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What the Mirror Showed Him

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When young Harry Potter was in his first year at Hogwarts, he asked Albus Dumbledore about the Mirror of Erised. “What do you see when you look in the mirror?”

“I?” said Albus. “I see myself holding a pair of thick, woolen socks.”

Harry could have been forgiven for thinking this was not quite a truthful answer. Oddly, it was one of the most candid and least studied things that the great wizard ever said.

There, on the other side of the glass, Albus saw his younger self standing only inches away. His eyes were closed and he had his head thrown back in laughter. He was dressed in dark velvet robes with lace accents that had been the height of style sixty years ago. He was clutching a pair of wildly colored socks in one hand and a piece of torn wrapping paper in the other.

It was a simple scene, surely nothing of great import, and Albus had had every intention of ignoring any foolishness the mirror tried to show him. However, that mirror has always had a way of throwing even the greatest minds off balance. Albus was no exception. To see those long-ago socks in the mirror, newly knitted and solid, made him pause.

He couldn’t help remembering the soft click of Horace’s knitting needles as the two of them sat talking in the staff room late into the night. At first he had only gone there because it was one of the few places the students couldn’t follow him. He had found himself coming back for reasons he didn’t entirely understand. Horace had introduced him to the pleasure of good gossip and better mead.

The socks themselves, when they were finished, were entirely unremarkable. They were lumpy things that were almost, but not quite, foot shaped. Wearing them gave Albus the oddest calluses, yet they delighted him in a way that Horace’s later, more masterful knitting never did.

Albus had kept those first socks much longer than he could logically explain, years past the end of the affair. He had simply gone on casting reparos until they were more spell than sock. By the end not even magic could hold the last wisps of thread together.

So some part of Albus wasn’t surprised by what the mirror showed him. However, Albus was a master at compartmentalization. He set aside the mirror with the same determination with which he had once set aside his sister's memory. He made the conscious decision not to think about the mirror’s call, to let old hopes be reburied under the steady accumulation of new memories. After all there was no reason to believe that Horace ever thought of him. Surely it was better to let those dreams sleep in the same dim corners that held Gellert’s passionate speeches and Ariana’s laugh.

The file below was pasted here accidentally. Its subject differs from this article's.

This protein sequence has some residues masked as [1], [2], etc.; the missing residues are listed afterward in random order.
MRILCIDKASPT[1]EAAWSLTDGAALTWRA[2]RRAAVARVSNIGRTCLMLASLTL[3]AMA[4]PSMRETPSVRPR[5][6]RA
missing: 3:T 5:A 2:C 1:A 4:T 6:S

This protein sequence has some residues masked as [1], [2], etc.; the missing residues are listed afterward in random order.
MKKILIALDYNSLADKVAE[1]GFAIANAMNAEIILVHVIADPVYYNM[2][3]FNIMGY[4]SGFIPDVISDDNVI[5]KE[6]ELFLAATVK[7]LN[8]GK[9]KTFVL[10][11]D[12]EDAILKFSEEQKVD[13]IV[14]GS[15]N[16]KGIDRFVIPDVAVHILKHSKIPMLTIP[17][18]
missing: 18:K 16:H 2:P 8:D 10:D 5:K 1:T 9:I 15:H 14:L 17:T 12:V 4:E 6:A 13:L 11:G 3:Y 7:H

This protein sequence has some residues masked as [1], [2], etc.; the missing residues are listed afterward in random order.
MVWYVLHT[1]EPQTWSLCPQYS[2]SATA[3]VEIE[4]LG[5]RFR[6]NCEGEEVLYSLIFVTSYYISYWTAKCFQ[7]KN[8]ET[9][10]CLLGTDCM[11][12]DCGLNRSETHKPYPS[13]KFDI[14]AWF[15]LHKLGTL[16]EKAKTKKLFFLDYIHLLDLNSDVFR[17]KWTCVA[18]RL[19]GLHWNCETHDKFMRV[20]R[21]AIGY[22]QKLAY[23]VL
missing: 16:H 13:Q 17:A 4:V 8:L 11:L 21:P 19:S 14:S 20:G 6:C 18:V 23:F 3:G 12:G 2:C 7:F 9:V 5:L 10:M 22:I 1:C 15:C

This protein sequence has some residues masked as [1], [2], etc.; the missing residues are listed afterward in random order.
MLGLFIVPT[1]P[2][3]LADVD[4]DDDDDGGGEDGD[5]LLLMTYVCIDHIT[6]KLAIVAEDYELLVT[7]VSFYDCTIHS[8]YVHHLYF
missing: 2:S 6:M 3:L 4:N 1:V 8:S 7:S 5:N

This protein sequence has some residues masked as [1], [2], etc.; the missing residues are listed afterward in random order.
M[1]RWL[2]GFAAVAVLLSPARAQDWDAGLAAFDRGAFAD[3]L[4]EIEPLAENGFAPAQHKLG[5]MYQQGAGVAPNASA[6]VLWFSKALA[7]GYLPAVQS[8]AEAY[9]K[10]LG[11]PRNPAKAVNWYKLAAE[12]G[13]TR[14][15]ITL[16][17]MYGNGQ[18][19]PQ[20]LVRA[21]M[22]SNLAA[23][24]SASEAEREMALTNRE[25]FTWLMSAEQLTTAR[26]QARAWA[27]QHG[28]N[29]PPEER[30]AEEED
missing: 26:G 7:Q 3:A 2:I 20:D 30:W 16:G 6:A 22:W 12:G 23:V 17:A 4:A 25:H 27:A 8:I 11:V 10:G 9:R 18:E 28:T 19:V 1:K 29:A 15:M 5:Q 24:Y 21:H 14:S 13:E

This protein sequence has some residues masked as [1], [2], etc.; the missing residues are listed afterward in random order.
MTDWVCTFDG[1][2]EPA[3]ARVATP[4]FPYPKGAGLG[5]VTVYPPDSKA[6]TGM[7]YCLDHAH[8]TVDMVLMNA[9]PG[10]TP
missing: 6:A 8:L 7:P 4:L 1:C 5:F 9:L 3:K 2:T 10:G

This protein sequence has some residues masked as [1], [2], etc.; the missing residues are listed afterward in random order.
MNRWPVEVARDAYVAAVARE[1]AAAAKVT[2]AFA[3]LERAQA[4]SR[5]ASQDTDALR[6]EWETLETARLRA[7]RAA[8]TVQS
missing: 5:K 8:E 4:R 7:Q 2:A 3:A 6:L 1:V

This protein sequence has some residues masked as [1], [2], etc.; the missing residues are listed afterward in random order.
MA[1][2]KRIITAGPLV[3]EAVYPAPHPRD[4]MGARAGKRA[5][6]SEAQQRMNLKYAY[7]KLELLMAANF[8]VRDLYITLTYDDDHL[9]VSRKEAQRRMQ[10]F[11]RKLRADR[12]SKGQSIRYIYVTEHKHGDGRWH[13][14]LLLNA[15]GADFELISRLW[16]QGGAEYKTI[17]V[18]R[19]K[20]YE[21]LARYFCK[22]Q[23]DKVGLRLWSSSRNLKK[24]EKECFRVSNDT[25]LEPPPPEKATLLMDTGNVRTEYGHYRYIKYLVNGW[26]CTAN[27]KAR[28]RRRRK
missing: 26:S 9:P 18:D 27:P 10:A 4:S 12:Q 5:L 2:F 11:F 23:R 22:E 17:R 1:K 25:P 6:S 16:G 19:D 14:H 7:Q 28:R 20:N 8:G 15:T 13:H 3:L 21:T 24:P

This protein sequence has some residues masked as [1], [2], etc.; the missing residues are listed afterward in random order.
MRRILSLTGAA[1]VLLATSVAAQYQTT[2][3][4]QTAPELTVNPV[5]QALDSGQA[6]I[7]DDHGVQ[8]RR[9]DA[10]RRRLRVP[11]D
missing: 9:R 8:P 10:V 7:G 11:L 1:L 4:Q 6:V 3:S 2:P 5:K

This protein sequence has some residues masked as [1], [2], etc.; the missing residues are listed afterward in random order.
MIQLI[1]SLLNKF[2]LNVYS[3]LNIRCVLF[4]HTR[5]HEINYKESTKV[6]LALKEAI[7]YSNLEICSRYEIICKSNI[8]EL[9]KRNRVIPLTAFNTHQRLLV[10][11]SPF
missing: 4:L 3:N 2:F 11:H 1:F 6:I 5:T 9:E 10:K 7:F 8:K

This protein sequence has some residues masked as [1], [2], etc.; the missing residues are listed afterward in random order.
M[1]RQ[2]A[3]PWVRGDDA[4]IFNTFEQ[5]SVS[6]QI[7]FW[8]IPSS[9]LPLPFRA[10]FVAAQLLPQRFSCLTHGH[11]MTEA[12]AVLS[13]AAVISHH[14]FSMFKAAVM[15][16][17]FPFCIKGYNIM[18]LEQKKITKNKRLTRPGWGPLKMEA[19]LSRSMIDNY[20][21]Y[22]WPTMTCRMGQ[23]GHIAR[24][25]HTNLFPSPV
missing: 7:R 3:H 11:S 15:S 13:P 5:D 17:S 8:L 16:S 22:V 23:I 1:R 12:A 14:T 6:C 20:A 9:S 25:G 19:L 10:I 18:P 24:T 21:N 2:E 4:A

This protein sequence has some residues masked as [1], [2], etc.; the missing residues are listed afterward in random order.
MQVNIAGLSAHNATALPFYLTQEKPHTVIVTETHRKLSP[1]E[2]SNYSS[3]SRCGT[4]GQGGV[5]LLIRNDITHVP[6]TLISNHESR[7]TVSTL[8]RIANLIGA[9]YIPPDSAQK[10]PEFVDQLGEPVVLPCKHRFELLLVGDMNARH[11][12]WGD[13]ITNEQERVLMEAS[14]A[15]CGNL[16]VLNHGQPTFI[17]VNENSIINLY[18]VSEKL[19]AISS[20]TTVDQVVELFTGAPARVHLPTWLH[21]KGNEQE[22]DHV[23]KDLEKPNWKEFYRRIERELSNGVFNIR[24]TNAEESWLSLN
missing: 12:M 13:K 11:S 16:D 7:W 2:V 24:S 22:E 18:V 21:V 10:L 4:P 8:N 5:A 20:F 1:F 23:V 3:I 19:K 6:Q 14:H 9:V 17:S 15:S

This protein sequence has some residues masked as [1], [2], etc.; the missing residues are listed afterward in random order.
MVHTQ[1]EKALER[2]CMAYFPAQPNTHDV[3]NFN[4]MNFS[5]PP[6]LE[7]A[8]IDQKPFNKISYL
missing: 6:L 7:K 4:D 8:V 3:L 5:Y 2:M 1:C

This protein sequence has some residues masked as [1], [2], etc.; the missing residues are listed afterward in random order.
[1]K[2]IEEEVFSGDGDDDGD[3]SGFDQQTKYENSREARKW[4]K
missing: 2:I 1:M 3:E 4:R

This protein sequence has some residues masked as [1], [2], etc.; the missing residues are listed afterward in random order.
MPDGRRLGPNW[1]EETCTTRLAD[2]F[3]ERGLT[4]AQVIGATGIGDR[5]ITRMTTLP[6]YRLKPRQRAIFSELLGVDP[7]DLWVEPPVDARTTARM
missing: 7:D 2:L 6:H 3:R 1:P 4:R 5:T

Every so often the world conspired to remind him of Horace. The next year's Defense professor used the same lavender hair potion that Horace had used. Then, the year after that, Filch found some of Horace’s old brewing equipment in a storage room that was being emptied and cleaned. However, these were little things. Albus shrugged and moved on.

What mattered was the bigger picture of a land on the edge of war. There were increasing signs that Lord Voldemort was trying to return. The dark mark had been spotted over the World Cup grounds. Even the mark on Severus’ arm seemed to growing clearer. Albus was tireless in his pursuit of ways to keep the wizarding world safe. He didn’t waste time on dreams.

Therefore, it was several years before Albus understood how the mirror had weakened him. Or maybe he would have weakened anyway, with or without the mirror. In any case, it was the Yule Ball that made it clear that he was losing his ability to balance the past and the present.

Maybe he was simply having too much fun. The Yule Ball was turning out to be just the thing for loosening people up and making them forget old rivalries, and Albus himself was having a grand time trying every dance step he could remember and several that he couldn’t.